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FatFS vs MDD; RAM footprint & Multiple Drives

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andyhewitson
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2009/04/17 12:56:24 (permalink)
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FatFS vs MDD; RAM footprint & Multiple Drives

I'm making technology choices for a new product that requires a file system library.  I have some experience with FatFS, but none with Microchip’s file system library.  Although my first preference is to use FatFS, the Microchip library might do a better job of conserving that precious SRAM resource.  Another factor leaning away from Microchip's library is that it appears to not support multiple simultaneous drives (in the same elegant way as FatFS "0:\file.txt", "1:\...", etc).  The latter is a deal breaker, and should be for many embedded projects that use dedicated onboard flash as well as removable storage (eg: thumb drive).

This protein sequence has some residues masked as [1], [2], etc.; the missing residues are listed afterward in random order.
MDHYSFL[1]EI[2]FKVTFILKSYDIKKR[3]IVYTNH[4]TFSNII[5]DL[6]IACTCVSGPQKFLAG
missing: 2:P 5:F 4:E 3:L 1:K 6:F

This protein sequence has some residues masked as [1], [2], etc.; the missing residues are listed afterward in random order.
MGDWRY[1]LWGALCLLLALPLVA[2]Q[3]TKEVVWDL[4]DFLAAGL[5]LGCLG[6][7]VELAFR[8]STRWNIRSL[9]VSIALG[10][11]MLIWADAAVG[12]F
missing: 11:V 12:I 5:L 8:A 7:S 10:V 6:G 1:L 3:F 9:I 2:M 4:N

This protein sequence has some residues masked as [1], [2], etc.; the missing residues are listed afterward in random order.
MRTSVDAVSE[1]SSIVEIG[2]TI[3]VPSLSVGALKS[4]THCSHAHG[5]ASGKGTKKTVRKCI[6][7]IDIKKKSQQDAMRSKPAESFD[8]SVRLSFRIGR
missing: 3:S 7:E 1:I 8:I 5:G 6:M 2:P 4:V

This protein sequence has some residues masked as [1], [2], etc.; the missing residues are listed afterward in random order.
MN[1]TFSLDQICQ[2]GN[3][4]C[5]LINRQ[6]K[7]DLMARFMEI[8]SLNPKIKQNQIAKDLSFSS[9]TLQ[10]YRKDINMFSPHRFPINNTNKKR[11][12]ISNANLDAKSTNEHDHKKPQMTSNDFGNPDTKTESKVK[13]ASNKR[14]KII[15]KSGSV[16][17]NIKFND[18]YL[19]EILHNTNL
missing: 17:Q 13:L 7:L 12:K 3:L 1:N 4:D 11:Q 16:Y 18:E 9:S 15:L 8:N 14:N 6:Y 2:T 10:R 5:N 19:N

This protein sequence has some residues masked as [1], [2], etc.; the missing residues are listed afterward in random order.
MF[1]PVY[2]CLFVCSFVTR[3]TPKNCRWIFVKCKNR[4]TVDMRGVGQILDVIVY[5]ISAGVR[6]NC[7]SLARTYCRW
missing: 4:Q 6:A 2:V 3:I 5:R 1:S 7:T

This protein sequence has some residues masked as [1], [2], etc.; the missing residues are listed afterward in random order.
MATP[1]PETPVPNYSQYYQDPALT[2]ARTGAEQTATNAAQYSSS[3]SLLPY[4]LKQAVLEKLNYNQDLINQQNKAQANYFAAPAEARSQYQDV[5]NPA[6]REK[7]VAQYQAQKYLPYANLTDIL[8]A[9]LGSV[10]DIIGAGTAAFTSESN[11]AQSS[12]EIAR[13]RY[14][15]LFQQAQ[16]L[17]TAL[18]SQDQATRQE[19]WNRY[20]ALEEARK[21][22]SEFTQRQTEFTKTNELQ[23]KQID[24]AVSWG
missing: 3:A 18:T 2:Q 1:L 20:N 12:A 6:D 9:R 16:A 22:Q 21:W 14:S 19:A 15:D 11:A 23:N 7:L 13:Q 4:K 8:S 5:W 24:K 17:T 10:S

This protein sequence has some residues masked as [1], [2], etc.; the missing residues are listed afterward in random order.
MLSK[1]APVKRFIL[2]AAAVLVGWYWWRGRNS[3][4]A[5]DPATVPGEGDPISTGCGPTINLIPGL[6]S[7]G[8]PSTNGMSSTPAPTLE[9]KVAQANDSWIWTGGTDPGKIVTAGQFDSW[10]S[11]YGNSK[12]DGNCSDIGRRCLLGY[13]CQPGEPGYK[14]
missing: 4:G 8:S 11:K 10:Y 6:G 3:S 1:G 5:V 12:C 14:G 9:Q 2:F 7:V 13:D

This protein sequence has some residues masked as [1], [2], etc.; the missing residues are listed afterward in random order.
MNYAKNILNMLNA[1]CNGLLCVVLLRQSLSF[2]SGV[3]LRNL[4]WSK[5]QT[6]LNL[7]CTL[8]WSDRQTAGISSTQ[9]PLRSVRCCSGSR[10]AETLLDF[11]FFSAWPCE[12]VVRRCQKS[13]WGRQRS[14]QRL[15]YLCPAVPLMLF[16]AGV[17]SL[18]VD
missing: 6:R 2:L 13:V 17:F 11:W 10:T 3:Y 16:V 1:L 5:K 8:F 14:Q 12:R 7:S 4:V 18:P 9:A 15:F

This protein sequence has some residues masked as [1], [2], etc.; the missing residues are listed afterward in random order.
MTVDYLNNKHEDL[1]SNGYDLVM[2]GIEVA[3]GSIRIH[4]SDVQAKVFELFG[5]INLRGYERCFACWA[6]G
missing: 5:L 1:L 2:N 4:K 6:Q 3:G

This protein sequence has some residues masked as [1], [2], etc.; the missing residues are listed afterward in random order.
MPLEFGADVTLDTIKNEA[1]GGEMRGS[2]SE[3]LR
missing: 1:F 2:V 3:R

Questions:
1) Does the Microchip file system library (MDD) support multiple physical drives (simultaneously)?
2) How does the RAM footprint of FatFS compare to Microchip's library?
Thanks in advance.
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    Kiwi Mike AZ
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    RE: FatFS vs MDD; RAM footprint & Multiple Drives 2009/04/17 13:39:37 (permalink)
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    Answers:
     
    1) The Microchip Filse system DOES NOT support multiple devices.
     
    2) Stack size and memory useage depends on what features etc you need.
        Easiest way is to download the stacks and build a demo that is close to your requirements.
       
    FATFS for PIC32
    http://www.microchip.com/stellent/idcplg?IdcService=SS_GET_PAGE&nodeId=1824&appnote=en539236
     
    FAT32 (Microchips File system)
    http://www.microchip.com/stellent/idcplg?IdcService=SS_GET_PAGE&nodeId=1406&dDocName=en537999
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    jmag99
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    RE: FatFS vs MDD; RAM footprint & Multiple Drives 2009/04/17 14:54:18 (permalink)